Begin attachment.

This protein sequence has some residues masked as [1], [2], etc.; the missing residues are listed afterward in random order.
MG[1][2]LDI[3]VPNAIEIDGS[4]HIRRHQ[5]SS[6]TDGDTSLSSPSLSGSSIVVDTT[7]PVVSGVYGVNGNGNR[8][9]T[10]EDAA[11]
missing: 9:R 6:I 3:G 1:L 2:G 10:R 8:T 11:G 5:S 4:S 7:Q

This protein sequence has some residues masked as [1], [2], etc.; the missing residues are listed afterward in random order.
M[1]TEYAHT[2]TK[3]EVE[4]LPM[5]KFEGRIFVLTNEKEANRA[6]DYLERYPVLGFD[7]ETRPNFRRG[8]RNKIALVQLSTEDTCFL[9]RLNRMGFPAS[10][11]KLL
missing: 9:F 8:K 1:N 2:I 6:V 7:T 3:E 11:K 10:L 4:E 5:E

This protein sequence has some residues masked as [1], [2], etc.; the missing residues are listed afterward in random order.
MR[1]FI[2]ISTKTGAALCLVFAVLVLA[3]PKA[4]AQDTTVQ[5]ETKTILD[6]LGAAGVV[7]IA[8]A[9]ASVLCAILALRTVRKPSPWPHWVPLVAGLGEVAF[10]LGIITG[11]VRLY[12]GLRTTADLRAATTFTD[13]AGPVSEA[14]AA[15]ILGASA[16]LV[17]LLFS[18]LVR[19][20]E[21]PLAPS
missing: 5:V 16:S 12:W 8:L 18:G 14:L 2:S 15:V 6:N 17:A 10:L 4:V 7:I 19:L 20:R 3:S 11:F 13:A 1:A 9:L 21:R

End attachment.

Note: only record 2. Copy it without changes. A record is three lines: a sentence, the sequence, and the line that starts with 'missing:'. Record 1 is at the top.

This protein sequence has some residues masked as [1], [2], etc.; the missing residues are listed afterward in random order.
M[1]TEYAHT[2]TK[3]EVE[4]LPM[5]KFEGRIFVLTNEKEANRA[6]DYLERYPVLGFD[7]ETRPNFRRG[8]RNKIALVQLSTEDTCFL[9]RLNRMGFPAS[10][11]KLL
missing: 9:F 8:K 1:N 2:I 6:V 7:T 3:E 11:K 10:L 4:E 5:E